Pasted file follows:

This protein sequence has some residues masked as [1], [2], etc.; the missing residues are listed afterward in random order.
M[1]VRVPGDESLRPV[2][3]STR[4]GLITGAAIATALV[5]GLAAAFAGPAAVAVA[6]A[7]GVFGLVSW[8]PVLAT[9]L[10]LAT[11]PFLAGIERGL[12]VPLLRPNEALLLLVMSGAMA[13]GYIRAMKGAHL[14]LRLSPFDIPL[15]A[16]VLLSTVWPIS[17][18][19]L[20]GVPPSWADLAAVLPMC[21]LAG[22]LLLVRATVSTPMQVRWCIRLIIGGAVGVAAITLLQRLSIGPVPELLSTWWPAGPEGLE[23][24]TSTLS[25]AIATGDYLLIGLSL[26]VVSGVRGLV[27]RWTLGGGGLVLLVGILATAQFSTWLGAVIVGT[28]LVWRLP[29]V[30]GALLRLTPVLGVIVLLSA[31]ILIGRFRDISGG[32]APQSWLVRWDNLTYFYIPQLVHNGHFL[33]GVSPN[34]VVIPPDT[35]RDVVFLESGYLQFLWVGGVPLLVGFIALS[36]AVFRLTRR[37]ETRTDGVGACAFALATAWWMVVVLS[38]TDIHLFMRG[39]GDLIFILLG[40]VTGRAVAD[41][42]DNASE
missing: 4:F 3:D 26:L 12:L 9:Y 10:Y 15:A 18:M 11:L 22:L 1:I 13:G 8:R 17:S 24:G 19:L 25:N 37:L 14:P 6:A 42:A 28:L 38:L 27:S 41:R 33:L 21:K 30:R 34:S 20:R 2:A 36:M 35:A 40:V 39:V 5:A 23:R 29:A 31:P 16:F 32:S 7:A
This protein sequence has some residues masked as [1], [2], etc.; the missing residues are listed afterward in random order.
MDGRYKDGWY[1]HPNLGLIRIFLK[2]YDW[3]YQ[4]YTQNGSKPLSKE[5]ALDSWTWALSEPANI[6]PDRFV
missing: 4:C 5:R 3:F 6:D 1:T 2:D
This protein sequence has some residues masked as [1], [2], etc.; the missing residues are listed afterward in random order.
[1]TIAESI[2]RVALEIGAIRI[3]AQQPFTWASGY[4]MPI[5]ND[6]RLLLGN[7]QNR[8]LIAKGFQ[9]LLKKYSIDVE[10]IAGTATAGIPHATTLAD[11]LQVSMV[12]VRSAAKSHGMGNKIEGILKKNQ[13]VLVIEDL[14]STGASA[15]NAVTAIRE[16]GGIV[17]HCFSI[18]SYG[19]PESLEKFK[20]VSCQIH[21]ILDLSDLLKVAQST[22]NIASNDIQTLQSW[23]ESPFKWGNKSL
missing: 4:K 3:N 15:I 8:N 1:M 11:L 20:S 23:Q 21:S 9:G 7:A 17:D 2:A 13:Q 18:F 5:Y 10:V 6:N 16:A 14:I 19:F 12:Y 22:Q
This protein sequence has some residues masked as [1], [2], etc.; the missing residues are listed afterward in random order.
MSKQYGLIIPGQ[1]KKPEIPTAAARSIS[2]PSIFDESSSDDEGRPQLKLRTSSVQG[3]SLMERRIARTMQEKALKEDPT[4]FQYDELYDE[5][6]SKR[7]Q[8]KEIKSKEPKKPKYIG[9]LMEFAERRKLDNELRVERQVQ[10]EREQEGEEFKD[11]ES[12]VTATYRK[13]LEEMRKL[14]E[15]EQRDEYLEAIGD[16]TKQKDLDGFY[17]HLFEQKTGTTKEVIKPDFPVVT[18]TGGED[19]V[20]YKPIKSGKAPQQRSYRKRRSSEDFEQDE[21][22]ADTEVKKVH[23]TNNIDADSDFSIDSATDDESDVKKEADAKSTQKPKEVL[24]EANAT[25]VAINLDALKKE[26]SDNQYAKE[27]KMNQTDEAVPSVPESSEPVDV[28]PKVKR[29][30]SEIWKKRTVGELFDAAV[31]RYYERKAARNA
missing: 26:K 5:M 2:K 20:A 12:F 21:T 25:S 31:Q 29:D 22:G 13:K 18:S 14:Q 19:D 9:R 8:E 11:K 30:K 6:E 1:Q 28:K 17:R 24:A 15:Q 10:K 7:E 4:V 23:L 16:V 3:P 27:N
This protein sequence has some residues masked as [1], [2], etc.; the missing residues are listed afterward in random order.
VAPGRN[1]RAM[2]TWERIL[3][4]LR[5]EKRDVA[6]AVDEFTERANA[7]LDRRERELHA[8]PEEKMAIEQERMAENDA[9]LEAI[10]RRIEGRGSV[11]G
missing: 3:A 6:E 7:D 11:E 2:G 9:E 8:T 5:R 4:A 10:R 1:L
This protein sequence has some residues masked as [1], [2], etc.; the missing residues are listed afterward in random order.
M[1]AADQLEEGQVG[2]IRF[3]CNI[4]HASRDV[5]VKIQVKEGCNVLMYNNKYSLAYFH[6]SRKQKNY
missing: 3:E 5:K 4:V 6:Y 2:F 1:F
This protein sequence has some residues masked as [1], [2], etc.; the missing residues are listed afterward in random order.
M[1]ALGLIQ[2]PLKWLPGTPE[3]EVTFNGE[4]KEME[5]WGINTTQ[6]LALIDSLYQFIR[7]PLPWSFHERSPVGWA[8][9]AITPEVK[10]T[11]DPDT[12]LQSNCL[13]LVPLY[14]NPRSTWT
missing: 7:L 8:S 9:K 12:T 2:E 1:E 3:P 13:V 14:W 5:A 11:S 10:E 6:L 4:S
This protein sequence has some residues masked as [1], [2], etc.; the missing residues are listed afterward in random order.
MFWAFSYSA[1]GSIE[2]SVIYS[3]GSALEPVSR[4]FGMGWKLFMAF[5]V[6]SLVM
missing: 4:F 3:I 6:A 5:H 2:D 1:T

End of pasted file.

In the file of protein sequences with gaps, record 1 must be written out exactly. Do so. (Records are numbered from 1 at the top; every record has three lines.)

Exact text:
This protein sequence has some residues masked as [1], [2], etc.; the missing residues are listed afterward in random order.
M[1]VRVPGDESLRPV[2][3]STR[4]GLITGAAIATALV[5]GLAAAFAGPAAVAVA[6]A[7]GVFGLVSW[8]PVLAT[9]L[10]LAT[11]PFLAGIERGL[12]VPLLRPNEALLLLVMSGAMA[13]GYIRAMKGAHL[14]LRLSPFDIPL[15]A[16]VLLSTVWPIS[17][18][19]L[20]GVPPSWADLAAVLPMC[21]LAG[22]LLLVRATVSTPMQVRWCIRLIIGGAVGVAAITLLQRLSIGPVPELLSTWWPAGPEGLE[23][24]TSTLS[25]AIATGDYLLIGLSL[26]VVSGVRGLV[27]RWTLGGGGLVLLVGILATAQFSTWLGAVIVGT[28]LVWRLP[29]V[30]GALLRLTPVLGVIVLLSA[31]ILIGRFRDISGG[32]APQSWLVRWDNLTYFYIPQLVHNGHFL[33]GVSPN[34]VVIPPDT[35]RDVVFLESGYLQFLWVGGVPLLVGFIALS[36]AVFRLTRR[37]ETRTDGVGACAFALATAWWMVVVLS[38]TDIHLFMRG[39]GDLIFILLG[40]VTGRAVAD[41][42]DNASE
missing: 4:F 3:D 26:L 12:L 9:Y 10:Y 15:A 18:M 11:L 22:L 1:I 13:G 8:R 17:S 24:G 19:L 25:N 37:L 14:P 6:A 42:A 28:L 38:L 27:S 41:R 33:L 21:K 30:R 34:S 20:R 2:A 36:M 35:A 40:V 39:V 5:A 23:R 29:A 31:P 16:F 32:S 7:A